Skip opioids for a better sex life
Patients who take opioids for chronic pain may be less satisfied with their sex life and more likely to experience a lack of desire than those who don't, a study suggests.
Researchers examined data from questionnaires completed by more than 11,000 randomly chosen adults in Denmark in 2013.
Slightly more than half of the women and slightly less than half of the men said they suffered from chronic non-cancer pain.
Compared with people without chronic pain, pain sufferers who didn't use opioids were 38% more likely to be unhappy with their sex life and 46% more likely to report a lack of desire, the study found.
However, long-term opioid users were 69% more likely than pain-free individuals to report dissatisfaction with their sex life and more than twice as likely to experience low or no desire.
Short-term opioid use, meanwhile, was tied to 82% higher odds of low desire and 35% greater odds of sexual dissatisfaction.
"Patients suffering from chronic non-cancer pain should be aware that it can have a negative impact on their sexual desire and satisfaction with sex life and that using opioids, especially long term, can add an additional negative impact on their sex life," says lead study author Hanne Birke, a researcher at Rigshospitalet, Copenhagen University Hospital.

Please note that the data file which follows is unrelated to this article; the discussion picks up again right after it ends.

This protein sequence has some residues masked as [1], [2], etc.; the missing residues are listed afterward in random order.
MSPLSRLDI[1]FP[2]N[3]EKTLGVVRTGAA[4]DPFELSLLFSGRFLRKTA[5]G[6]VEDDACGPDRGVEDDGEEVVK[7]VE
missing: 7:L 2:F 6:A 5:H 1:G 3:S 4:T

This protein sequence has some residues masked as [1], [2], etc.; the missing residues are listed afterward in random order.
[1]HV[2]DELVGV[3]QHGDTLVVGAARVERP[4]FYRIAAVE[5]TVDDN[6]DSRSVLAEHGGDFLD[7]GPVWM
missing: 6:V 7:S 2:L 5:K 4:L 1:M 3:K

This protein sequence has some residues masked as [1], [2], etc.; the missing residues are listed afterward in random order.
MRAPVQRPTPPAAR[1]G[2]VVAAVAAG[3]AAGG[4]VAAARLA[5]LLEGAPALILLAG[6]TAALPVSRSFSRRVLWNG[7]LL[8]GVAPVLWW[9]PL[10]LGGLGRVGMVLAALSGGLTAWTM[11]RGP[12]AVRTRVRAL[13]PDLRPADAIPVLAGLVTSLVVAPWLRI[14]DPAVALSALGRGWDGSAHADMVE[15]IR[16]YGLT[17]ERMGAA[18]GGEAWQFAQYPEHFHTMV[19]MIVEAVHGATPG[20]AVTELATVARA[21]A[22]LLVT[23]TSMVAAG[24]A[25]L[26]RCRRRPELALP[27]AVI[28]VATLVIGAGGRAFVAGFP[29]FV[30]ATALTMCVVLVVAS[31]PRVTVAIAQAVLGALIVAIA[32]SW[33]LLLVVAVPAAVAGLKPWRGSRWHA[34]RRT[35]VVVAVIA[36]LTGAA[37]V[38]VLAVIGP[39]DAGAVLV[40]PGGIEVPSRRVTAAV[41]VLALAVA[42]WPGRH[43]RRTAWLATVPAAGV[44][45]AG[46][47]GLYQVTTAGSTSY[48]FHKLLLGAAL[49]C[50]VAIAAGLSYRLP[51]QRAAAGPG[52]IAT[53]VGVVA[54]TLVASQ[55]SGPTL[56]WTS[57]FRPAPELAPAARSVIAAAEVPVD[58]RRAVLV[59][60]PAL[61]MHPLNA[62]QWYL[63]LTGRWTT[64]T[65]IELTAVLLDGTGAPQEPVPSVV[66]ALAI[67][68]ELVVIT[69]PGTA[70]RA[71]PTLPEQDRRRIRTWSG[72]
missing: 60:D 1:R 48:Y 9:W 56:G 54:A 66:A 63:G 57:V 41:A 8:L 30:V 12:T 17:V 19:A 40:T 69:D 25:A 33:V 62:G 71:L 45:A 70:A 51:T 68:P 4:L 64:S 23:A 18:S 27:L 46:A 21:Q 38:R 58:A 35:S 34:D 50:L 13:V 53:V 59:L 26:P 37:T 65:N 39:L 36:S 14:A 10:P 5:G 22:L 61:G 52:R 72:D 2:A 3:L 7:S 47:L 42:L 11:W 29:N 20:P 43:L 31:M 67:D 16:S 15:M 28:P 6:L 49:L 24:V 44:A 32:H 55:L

Other treatments like rehabilitation and behaviour therapy may work as well, if not better, for many types of chronic pain without having these sexual side effects, Ms Birke says by email.
While opioids have long been linked to sexual problems, the current study offers fresh evidence that the duration of opioid use might influence the magnitude of difficulties with sexual desire and satisfaction, the research team write in the journal Pain Medicine.
In the study, pain patients who had used opioids long term were 81% more likely to report lack of sexual desire than individuals who didn't take opioids for pain.
Just 57% of people on long-term opioids for chronic pain reported having sex during the past year, compared with 62% of pain patients on short-term opioids, 68% of pain patients not taking opioids and 77% of pain-free people in the study.
Researchers define short-term opioid use as having had at least one prescription dispensed in the previous year.
Long-term users have had at least one prescription dispensed in six separate months during the previous year.
Overall, about 19% of men and 14% of women without chronic pain still report dissatisfaction with their sex life, while 7% of men and 19% of women without pain indicated a lack of sexual desire.